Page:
Plunging oil prices have slowed costly project to tap Canada's huge energy reserves, adding to concerns of a dramatic oil-price spike when the economy recovers.

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FORT McMURRAY, Alberta —

Bitumen has been mined in Alberta since 1967, though for a long time it wasn’t considered profitable. It wasn’t even considered oil.

“We were kind of a curiosity,” said Don Thompson, head of the Oil Sands Developers Group, based in Fort McMurray.

All that changed when oil companies devised better ways to recover this sticky type of oil. High crude prices and an increasingly hostile international environment for oil exploration also provided a boost.

Now the oil sands are home to some of the biggest construction projects in history, and they provide the bulk of Canada’s massive energy reserves.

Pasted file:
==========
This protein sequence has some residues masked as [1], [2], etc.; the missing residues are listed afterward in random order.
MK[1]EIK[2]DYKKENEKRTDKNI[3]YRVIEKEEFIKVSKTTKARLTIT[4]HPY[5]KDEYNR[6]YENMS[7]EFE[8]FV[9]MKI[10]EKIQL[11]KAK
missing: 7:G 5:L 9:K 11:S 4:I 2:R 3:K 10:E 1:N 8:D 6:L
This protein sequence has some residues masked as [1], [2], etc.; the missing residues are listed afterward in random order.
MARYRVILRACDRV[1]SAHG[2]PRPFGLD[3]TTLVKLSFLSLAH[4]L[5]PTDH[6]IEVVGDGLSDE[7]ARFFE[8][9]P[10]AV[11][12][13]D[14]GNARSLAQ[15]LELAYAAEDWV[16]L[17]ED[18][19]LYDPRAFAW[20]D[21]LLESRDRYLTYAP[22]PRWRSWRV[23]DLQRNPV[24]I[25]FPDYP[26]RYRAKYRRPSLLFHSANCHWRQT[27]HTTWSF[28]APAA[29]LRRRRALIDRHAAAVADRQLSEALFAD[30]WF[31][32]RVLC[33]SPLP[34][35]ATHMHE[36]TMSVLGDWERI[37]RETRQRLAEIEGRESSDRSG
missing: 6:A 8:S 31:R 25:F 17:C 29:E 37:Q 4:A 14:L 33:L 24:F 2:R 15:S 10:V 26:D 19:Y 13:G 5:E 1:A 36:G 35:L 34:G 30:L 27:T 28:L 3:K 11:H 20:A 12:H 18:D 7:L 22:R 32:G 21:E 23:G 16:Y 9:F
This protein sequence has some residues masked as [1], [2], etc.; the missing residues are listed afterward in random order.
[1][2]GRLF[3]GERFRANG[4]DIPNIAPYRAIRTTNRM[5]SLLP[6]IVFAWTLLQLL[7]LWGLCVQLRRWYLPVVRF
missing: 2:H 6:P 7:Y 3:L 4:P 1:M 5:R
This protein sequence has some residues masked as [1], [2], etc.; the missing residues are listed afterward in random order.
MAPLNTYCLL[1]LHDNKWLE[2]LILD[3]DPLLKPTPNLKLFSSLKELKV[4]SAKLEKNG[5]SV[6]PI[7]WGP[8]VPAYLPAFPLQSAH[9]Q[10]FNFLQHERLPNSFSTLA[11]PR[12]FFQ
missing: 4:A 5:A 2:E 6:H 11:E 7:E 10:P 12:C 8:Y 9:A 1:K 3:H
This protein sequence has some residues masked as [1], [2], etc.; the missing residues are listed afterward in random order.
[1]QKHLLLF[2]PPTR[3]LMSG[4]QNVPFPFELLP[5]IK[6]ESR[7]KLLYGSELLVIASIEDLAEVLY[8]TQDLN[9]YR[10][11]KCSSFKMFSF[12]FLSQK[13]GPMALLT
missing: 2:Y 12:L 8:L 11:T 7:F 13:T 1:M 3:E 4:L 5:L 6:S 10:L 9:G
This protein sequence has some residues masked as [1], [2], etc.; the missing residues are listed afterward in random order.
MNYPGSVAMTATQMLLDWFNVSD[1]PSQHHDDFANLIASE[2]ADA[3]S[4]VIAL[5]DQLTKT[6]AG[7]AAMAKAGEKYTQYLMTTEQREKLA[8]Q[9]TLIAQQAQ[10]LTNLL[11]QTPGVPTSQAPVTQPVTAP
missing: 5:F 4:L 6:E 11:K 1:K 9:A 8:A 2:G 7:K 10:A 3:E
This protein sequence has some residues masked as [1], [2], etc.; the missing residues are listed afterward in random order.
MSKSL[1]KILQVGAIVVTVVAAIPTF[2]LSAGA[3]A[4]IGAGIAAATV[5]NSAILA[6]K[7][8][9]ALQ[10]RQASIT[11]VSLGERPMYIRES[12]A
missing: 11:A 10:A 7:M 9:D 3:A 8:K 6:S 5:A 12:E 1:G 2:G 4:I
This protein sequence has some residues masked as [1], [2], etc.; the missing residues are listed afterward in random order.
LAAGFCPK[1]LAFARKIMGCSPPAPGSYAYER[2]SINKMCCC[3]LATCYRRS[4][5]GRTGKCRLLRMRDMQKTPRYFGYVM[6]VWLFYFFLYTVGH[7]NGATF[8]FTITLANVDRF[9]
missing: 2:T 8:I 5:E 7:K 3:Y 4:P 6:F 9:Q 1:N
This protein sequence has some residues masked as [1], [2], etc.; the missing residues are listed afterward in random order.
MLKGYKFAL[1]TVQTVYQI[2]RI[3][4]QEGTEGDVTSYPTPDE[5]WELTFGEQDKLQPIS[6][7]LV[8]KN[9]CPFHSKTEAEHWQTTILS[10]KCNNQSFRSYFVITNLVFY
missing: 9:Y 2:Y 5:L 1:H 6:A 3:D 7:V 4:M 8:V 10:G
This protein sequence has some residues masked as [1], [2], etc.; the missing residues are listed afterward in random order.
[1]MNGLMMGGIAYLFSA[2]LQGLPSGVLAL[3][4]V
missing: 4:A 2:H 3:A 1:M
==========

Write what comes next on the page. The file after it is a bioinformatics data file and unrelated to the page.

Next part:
But a recent downturn in prices, provoked by the financial crisis, has some oil companies reining in plans to invest additional billions of dollars in their Alberta fields.

Last month, Royal Dutch Shell said it was postponing any decision on further expanding the Albian Sands Energy project beyond the near-doubling now under way.

The company will “wait for costs to come down before making any further investment decisions,” Shell Chief Executive Jeroen van der Veer told investors in a conference call.

Critics who see the oil sands as a carbon-dioxide-spewing environmental menace have long pressed for a slowdown in the frenetic pace of development there. But industry experts fear that a slowdown in oil-sands development — at a moment when no other major oil reservoirs are being found elsewhere in the world — could provoke a worse spike in oil prices when global economic growth resumes.

The International Energy Agency, an organization of petroleum-consuming countries, says more than $1 trillion a year must be invested in energy sources if the world is to meet projected demand in 2030.

More and more of the world’s oil reserves are in the hands of national oil companies, some of which don’t have the technical prowess or the political will to develop new fields, the Paris-based agency said in mid-November.